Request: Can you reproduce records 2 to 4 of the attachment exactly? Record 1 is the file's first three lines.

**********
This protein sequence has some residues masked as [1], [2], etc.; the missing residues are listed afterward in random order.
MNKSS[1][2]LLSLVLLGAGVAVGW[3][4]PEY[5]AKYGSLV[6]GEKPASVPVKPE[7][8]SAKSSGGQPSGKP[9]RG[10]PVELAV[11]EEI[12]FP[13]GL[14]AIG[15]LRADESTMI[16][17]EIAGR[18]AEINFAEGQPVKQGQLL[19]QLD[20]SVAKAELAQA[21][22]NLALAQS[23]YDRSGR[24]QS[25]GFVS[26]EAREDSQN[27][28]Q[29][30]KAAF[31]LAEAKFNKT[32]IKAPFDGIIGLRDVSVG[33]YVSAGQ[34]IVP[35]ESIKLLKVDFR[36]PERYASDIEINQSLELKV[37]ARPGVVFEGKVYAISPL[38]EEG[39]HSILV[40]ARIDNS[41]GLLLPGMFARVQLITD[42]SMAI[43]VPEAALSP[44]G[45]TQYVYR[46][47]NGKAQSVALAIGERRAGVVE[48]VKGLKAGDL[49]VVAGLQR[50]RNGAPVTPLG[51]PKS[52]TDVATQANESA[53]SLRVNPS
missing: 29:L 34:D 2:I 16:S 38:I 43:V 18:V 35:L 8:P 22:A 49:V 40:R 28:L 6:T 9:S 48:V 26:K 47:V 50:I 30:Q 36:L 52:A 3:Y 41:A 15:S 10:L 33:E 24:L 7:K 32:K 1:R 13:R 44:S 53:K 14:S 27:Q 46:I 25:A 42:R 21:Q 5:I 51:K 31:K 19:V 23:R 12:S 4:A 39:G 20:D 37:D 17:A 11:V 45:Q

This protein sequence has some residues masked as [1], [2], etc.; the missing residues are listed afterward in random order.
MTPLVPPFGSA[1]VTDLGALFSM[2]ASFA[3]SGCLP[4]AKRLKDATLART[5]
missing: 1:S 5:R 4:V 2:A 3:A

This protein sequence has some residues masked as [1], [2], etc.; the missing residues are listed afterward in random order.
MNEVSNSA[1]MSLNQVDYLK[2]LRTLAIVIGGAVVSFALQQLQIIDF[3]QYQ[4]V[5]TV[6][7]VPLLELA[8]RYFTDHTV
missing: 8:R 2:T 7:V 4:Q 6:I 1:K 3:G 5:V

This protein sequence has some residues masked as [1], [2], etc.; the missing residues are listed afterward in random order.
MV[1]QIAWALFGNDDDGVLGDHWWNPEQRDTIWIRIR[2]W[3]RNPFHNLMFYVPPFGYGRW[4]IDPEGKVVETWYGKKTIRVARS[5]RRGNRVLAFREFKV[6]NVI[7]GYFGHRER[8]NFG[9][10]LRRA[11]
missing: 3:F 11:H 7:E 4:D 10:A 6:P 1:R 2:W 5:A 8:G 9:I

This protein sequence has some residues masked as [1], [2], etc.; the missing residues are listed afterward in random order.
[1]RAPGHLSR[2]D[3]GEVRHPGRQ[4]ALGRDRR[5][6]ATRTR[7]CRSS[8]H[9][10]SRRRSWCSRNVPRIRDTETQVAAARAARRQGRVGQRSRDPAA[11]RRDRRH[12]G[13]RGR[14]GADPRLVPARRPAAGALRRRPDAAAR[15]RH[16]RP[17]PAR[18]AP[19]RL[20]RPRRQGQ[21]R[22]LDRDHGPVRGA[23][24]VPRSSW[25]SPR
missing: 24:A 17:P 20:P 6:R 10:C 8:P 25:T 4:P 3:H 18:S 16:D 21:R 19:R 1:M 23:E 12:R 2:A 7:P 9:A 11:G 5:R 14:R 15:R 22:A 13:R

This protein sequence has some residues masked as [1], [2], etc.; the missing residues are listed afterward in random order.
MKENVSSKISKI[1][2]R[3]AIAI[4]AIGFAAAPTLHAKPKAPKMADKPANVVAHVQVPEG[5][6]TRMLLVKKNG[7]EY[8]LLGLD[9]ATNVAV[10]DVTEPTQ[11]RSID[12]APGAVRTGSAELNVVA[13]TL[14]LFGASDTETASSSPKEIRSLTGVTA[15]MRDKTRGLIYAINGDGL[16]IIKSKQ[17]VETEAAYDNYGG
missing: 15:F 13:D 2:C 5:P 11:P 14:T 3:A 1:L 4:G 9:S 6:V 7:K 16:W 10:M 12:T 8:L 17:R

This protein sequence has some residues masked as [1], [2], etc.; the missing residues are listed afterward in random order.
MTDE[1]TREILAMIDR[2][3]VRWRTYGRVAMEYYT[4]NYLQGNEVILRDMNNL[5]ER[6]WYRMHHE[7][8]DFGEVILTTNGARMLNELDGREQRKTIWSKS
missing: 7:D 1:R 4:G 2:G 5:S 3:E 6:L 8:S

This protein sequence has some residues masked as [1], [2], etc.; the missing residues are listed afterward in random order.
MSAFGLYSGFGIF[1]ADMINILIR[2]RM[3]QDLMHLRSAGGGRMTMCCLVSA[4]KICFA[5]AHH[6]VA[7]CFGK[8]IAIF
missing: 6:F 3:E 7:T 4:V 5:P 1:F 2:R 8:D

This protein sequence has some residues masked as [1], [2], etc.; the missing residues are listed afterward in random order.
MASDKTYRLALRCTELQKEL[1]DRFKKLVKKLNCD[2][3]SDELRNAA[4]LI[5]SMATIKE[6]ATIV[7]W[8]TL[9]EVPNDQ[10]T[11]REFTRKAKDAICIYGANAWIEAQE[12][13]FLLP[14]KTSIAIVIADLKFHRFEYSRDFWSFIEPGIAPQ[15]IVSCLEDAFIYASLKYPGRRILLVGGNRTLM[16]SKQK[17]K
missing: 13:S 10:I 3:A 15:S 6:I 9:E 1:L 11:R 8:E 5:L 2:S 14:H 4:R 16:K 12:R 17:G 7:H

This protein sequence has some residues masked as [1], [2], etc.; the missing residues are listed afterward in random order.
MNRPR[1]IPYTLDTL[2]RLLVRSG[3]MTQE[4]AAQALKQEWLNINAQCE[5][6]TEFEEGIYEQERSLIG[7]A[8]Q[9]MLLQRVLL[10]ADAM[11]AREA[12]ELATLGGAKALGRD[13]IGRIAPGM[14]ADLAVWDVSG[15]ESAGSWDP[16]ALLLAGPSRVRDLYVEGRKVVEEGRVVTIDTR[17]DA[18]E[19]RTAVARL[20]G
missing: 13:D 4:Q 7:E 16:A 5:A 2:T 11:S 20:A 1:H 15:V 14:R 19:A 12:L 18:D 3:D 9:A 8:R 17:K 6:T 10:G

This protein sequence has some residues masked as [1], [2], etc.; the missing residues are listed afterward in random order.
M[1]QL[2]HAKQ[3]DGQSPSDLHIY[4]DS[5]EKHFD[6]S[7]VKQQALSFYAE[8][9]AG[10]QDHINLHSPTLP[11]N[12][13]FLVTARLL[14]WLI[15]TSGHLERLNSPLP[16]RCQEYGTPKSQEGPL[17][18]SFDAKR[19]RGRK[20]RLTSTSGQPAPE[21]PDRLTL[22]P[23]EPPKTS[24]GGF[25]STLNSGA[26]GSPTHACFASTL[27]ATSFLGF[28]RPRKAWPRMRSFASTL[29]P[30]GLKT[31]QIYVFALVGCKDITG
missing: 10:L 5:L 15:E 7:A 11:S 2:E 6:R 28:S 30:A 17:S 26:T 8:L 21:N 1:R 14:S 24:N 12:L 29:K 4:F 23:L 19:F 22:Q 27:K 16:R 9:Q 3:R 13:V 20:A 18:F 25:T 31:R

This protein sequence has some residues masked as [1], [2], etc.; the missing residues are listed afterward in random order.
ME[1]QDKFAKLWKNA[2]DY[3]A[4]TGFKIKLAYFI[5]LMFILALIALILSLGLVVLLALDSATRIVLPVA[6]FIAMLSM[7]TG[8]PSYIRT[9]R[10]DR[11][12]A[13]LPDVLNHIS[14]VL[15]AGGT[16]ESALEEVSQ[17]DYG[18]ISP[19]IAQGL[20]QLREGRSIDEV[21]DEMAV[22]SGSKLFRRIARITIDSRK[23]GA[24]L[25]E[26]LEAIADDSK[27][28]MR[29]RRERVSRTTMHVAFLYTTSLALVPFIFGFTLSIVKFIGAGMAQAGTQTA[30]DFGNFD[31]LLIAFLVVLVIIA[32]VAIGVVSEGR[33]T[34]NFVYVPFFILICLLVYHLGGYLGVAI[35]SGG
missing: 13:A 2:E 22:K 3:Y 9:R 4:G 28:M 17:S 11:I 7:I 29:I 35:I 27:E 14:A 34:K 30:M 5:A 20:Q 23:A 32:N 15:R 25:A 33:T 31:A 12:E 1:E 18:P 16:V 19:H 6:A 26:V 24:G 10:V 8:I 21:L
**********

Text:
This protein sequence has some residues masked as [1], [2], etc.; the missing residues are listed afterward in random order.
MTPLVPPFGSA[1]VTDLGALFSM[2]ASFA[3]SGCLP[4]AKRLKDATLART[5]
missing: 1:S 5:R 4:V 2:A 3:A

This protein sequence has some residues masked as [1], [2], etc.; the missing residues are listed afterward in random order.
MNEVSNSA[1]MSLNQVDYLK[2]LRTLAIVIGGAVVSFALQQLQIIDF[3]QYQ[4]V[5]TV[6][7]VPLLELA[8]RYFTDHTV
missing: 8:R 2:T 7:V 4:Q 6:I 1:K 3:G 5:V

This protein sequence has some residues masked as [1], [2], etc.; the missing residues are listed afterward in random order.
MV[1]QIAWALFGNDDDGVLGDHWWNPEQRDTIWIRIR[2]W[3]RNPFHNLMFYVPPFGYGRW[4]IDPEGKVVETWYGKKTIRVARS[5]RRGNRVLAFREFKV[6]NVI[7]GYFGHRER[8]NFG[9][10]LRRA[11]
missing: 3:F 11:H 7:E 4:D 10:A 6:P 1:R 2:W 5:A 8:G 9:I